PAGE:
BenchWarmers- I snuck into this after I was done watching American Dreamz.  I was not going to pay to see this because of my Roger Ebert Stance (see the review for Scary Movie 4) but figured I would try a few minutes of it to check out the quality of the movie.  For a Happy Madison Production (i.e. Adam Sandler’s company) it was about par.  Of course, my idea of par is a bit higher than film critics who don’t like previous Adam Sandler movies like Happy Gilmore, Billy Madison, The Wedding Singer or Anger Management to say nothing of the non-Sandler productions like Joe Dirt, The Hot Chick and Dirty Work.  On the negative side, Happy Madison Productions is responsible for Little Nicky, The Animal and Deuce Bigelow: European Gigolo.  If you look between the two extremes, you get a feel for this movie.  The Benchwarmers is slightly offbeat and crude but with an inate sweetness that hooks you in.  Here, the lovable dweebs play typical underdogs- a staple of a Happy Madison movie- that find a way to persevere in the end, with laughs and groans along the way.
Friends With Money- This was the first of four movies I saw today and it was a decent way to start.  This is an indie film starring Jennifer Aniston.  She’s a teacher who got tired of working with spoiled rich kids so now she works as a maid cleaning houses.  Her going rate for appears to be about $65 per house for a typical starter home (unless she lets a customer talk her down to $50.)  Needless to say, she isn’t getting rich doing this, unlike her other female friends who are either well-off or very, very well-off.  Some of them married rich and others have successful businesses of their own but all are doing better than Aniston, who hits up the local mall stores for free cosmetic samples.  Of course, those friends aren’t all happy-go-lucky.  They have money problems too, like what charity to donate to or how the addition to the house is bothering the other neighbors, as well as personal issues.  That’s the movie in a nutshell.  There are no grand revelations, no intricate plots, and almost no resolutions.  It’s a snapshot of a life in progress, with a little extra humor added in (but not enough to leaven all the drama.)  This is neither a good nor bad movie- it just is.  “The Good Girl” was a better dramedy by Aniston and the director here has done better in “Lovely & Amazing.”  After this movie, I went to Scary Movie 4.  Talk about a decline in quality.
Mission Impossible 3- Summer has officially arrived because here is the first of the big popcorn movies to come.  As convoluted as the plot was in the first movie, this one is contrastingly simple- people want to kill Tom Cruise and/or stop him from achieving his impossible mission.  The mission is either to rescue his wife before she is killed by the bad guy he is chasing after or to stop Phillip Seymour Hoffmann before he makes a sequel to Capote.  Since this is fiction, I guess it must be the first option.  Hoffman is quite convincing as the beyond ruthless villain, Cruise is acceptable as agent Ethan Hunt, and J.J Abrams (of television’s Lost, Felicity and Alias) is wonderful directing his first film.  There is no sub-text or plot development- the movie is all action, all espionage, all mindless fun and I’m perfectly okay with that.  I especially like the warehouse shoot-out (“Felicity” (Kerri Russell) kicks butt in her cameo scenes.) and the rooftop break in scenes.  I saw this with Mike and he hated it, stating that Hudson Hawk, from 1991, was better but I think he must have been drunk or really put-off by Tom Cruise.  He did say that Cruise’s ego got on his nerves so I think he was critiquing Tom Cruise rather than the movie as is because no way is a movie where the henchmen character’s are named after candy bars and the leading lady makes dolphin noises is better than the mindless non-stop excitement of Mission Impossible.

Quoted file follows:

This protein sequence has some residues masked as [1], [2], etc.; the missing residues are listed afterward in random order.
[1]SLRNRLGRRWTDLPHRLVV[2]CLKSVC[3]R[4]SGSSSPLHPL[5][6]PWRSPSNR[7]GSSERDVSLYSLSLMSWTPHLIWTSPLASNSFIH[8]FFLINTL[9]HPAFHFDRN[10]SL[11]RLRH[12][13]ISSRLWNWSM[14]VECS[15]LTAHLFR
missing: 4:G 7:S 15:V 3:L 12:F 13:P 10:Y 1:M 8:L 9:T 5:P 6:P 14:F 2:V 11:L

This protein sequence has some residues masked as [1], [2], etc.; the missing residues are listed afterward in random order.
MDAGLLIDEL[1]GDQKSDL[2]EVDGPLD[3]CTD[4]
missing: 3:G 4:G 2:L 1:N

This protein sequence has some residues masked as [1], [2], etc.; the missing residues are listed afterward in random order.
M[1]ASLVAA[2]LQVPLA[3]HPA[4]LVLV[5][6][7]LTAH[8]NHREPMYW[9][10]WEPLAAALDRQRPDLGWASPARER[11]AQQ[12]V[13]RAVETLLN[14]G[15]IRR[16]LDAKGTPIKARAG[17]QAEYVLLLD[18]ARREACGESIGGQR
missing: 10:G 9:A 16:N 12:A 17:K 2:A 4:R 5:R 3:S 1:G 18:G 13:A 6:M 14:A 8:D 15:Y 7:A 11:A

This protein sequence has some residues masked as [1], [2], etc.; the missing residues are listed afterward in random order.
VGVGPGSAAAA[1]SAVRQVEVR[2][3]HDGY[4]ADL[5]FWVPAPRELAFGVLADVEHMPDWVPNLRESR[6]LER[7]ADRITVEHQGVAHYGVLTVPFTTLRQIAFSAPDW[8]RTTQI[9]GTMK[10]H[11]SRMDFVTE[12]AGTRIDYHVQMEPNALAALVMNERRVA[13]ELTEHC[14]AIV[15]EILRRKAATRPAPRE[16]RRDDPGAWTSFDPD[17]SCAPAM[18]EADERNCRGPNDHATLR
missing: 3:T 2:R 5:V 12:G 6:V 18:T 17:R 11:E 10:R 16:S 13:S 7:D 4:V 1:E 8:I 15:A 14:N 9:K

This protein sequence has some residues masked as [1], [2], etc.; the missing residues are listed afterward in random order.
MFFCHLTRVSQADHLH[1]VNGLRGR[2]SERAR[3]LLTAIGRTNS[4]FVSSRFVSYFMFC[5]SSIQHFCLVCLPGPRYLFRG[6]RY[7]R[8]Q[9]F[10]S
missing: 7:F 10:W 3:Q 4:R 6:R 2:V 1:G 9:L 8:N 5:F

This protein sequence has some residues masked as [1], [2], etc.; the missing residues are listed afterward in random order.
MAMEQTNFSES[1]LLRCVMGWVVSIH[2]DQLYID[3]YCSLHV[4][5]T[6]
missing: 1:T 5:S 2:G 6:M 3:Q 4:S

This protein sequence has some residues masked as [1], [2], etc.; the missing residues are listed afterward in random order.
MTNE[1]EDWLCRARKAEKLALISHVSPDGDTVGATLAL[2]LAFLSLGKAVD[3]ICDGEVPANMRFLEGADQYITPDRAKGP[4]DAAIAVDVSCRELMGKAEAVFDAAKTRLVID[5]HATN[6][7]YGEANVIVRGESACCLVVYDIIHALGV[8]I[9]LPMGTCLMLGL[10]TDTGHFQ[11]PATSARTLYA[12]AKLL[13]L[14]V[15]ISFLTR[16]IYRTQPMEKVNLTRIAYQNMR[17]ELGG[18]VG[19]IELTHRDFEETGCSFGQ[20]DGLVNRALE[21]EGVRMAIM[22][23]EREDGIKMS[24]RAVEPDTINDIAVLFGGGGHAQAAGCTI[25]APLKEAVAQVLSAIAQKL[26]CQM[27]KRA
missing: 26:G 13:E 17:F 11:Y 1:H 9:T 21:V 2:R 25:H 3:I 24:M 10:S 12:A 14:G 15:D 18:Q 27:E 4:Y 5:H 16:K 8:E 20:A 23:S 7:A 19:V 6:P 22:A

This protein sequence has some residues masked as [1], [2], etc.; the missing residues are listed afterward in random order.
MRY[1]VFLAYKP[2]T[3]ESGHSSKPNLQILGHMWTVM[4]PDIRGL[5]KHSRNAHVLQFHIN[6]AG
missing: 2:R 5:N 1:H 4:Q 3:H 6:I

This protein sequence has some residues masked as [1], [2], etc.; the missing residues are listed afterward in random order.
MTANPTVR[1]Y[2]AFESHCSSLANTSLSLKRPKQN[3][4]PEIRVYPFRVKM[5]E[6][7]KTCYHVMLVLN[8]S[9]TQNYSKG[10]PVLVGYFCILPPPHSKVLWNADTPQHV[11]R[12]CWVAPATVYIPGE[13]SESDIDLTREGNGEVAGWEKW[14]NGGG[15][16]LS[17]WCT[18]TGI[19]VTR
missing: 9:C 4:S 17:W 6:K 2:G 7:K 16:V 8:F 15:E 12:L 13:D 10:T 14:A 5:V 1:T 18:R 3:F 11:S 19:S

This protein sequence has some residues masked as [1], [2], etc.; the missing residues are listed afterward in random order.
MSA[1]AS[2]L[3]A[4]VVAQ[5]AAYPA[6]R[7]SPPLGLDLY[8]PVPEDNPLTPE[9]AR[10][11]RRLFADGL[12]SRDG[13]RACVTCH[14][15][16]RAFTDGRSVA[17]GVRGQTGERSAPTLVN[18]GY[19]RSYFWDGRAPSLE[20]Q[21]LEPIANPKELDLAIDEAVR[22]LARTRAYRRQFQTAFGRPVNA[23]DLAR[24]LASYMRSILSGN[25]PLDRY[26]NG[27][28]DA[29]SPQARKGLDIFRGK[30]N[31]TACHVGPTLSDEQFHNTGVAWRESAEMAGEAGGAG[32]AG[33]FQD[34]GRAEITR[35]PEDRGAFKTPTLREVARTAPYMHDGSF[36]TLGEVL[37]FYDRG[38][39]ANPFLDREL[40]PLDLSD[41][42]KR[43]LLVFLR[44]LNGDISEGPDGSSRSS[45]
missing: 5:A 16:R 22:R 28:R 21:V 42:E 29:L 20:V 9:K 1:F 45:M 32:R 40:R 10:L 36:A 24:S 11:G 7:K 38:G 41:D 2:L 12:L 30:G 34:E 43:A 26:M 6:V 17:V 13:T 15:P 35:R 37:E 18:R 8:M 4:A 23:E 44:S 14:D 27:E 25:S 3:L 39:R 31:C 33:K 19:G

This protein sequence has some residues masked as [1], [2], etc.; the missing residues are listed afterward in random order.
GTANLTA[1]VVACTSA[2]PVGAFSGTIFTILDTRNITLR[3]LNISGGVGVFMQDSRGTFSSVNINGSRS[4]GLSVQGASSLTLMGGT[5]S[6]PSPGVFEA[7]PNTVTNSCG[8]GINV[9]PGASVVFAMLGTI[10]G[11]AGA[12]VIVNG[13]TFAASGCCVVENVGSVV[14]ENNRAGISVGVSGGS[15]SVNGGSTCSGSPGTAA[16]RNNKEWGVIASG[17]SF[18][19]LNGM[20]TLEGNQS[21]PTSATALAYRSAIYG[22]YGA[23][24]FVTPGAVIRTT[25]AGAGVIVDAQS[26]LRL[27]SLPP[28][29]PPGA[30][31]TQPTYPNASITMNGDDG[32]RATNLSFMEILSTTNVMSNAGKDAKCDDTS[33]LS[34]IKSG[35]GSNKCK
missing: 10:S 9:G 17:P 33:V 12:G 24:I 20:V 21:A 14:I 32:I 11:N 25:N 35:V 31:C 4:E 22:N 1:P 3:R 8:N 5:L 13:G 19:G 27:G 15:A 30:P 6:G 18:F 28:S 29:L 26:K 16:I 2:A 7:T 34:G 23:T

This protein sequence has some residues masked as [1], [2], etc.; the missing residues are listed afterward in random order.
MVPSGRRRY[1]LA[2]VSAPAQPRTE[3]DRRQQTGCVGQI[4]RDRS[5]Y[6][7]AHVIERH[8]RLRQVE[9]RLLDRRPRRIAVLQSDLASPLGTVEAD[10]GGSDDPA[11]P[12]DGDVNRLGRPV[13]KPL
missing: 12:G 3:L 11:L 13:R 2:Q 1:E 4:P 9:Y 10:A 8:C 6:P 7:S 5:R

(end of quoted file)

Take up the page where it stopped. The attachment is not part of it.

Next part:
Scary Movie 4- It has been quite a while since I’ve had a “4 movies in one day” session, however I had a three weekend in front of me, no specific plans for it and a heap of boredom weighing on me.  Yes, it was a nice Spring day so I went for a walk, and then puttered around the house a bit but I was still bored.  That is the only explanation I can come up with for going to see Scary Movie 4.  The movie hadn’t been screened for critics to review which normally means that it is awful and the studio doesn’t want the word to getting out earlier than it has to, which could hurt their box office revenue.  After enduring several of these “Not screened in time for review” movies, most recently with the beyond atrocious Ultraviolet, I decided that I would not see any more of them.  I decided to take a Roger Ebert stance.  If a movie isn’t submitted in time for review, he doesn’t review it all.  I decided that if a movie doesn’t get offered to critics in time to get reviewed, it is awful and doesn’t deserve to be watched.  If Aeon Flux didn’t convince me of that, Ultraviolet certainly did.  So you might be wondering why I ended up watching Scary Movie 4?  Because of the Uptown Theatre.  They are a theatre in DC with one huge screen and it is devoted to the biggest spectacle or most cinematic movie currently in release.  For the last two weeks, they had Scary Movie 4 showing.